Warren Buffett and his longtime business partner Charlie Munger get along so well, in part, because they have very different, but complementary, temperaments.
Buffett oftens laughs and makes jokes when he speaks publicly. Munger is more likely to growl, and he makes no attempt to be diplomatic. Last May, he told our Becky Quick that the banks' "evil and folly" had "helped create a catastrophe for everyone."
Fortune Magazine's 2006 profile of Munger includes this apt description of how the two men interact on stage during the marathon Q&A session that highlights each year's Berkshire Hathaway shareholders meeting in Omaha:
Over the years the Buffett-and-Munger show has taken on a somewhat formulaic choreography. The two men sit center stage, facing a dark sea of shareholders. Questions are usually fielded first by Buffett, who will answer and then ramble a bit in his inimitable way - often with a one-liner or two mixed in - for five minutes or so.
At that point he will look over to his partner and inquire, "Charlie?" Then one of two things occurs: Munger will either lean in and make a pointed, pithy, often scathing comment (which sometimes elicits gasps or loud guffaws from the crowd). Or Munger will simply remark, "I have nothing to say." (Which, after a particularly long-winded Buffett digression, can be amusing as well.)
Usually Munger doesn't have all that much to say in public, but there are exceptions.
Today (Sunday) his "parable about how one nation came to financial ruin" is one of the most-read and most-emailed items on Slate, the daily web 'magazine' owned by the Washington Post.
Under the headline Basically, It's Over, Munger tells the story of "Basicland," a "large, unpopulated island" in the Pacific Ocean "rich in all nature's bounty except coal, oil and natural gas." It's discovered by Europeans in the early 1700s and repopulated as a new nation.
"Basicland" prospers with a "national ethos that sought to provide a sound currency, efficient trade, and ample loans for credit-worthy businesses while strongly discouraging loans to the incompetent or for ordinary daily purchases." The government provides only essential services, funded by a simple tax system. In short, a Charlie Munger paradise.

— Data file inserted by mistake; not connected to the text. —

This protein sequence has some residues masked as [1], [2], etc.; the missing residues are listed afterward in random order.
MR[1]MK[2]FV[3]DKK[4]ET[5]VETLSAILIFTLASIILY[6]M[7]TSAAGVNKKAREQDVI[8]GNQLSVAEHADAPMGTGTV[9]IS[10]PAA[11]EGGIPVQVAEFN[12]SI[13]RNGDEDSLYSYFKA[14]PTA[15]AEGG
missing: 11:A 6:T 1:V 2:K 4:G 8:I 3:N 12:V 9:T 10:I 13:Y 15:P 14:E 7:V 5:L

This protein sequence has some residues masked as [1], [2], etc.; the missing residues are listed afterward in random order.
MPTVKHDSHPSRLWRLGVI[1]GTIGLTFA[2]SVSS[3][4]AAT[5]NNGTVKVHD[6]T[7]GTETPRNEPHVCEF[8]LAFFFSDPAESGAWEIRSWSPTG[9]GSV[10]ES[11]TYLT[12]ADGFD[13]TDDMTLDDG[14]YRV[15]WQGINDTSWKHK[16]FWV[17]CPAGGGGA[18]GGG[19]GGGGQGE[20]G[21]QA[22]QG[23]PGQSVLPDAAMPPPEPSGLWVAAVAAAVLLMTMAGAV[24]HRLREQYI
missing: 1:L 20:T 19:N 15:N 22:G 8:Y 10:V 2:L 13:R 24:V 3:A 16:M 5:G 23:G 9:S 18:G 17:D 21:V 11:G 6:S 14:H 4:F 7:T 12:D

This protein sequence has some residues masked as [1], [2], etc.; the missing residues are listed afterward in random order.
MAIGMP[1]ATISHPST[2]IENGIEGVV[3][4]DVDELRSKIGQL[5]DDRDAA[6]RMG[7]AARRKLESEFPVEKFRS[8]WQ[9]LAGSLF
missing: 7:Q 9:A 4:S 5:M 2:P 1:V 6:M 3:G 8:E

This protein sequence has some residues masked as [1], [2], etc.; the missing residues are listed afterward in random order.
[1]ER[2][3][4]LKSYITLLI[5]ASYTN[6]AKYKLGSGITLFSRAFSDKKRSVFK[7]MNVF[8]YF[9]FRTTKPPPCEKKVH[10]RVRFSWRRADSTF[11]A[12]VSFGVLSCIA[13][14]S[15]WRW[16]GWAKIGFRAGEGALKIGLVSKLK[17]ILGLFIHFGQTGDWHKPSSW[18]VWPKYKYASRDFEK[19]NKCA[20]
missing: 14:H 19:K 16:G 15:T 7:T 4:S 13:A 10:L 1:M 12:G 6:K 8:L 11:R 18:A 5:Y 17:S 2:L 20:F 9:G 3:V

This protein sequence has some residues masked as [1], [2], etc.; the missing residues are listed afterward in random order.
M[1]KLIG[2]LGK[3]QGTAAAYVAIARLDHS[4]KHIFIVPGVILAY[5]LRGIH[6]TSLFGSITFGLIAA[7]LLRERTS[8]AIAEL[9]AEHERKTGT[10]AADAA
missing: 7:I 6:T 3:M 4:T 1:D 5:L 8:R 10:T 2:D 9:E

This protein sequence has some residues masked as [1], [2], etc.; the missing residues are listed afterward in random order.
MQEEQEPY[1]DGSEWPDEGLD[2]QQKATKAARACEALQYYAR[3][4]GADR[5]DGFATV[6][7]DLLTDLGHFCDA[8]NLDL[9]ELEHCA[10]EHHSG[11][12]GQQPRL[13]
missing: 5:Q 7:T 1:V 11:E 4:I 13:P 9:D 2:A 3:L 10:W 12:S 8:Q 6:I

But then, "by 2012," the nation's great prosperity creates a "peculiar outcome." With all their money and free time, "Basicland's citizens more and more whiled away their time in the excitement of casino gambling," placing "bets on security prices under a system used in the 1920s in the United States and called 'the bucket shop system.'"
Foreigners then shun Basicland's currency and bonds because "it was just common sense for lenders to avoid gambling addicts" who might be "suddenly faced with hardship."
As hydrocarbon prices rise, Basicland's imports soar. Its exports are hurt by "low-cost competition from developing countries."
Basicland's economists maintain their "intense faith" in the free market, even if it produces "wild growth in casino gambling." They "look forward to the day when Basicland would expand real securities trading, as a percentage of securities outstanding, by a factor of 100, so that it could match the speculation level present in the United States just before onslaught of the Great Recession that began in 2008."
After a "couple of economic messes," Basicland's credit is "reduced to tatters."
The unhappy ending: "Basicland is now under new management, using a new governmental system. It also has a new name: Sorrowland."
That's quite a contrast to Buffett's unflaggingly optimistic view of America's long-term economic future, in which each generation will "live better" than the one before it.
As they say, opposites attract.
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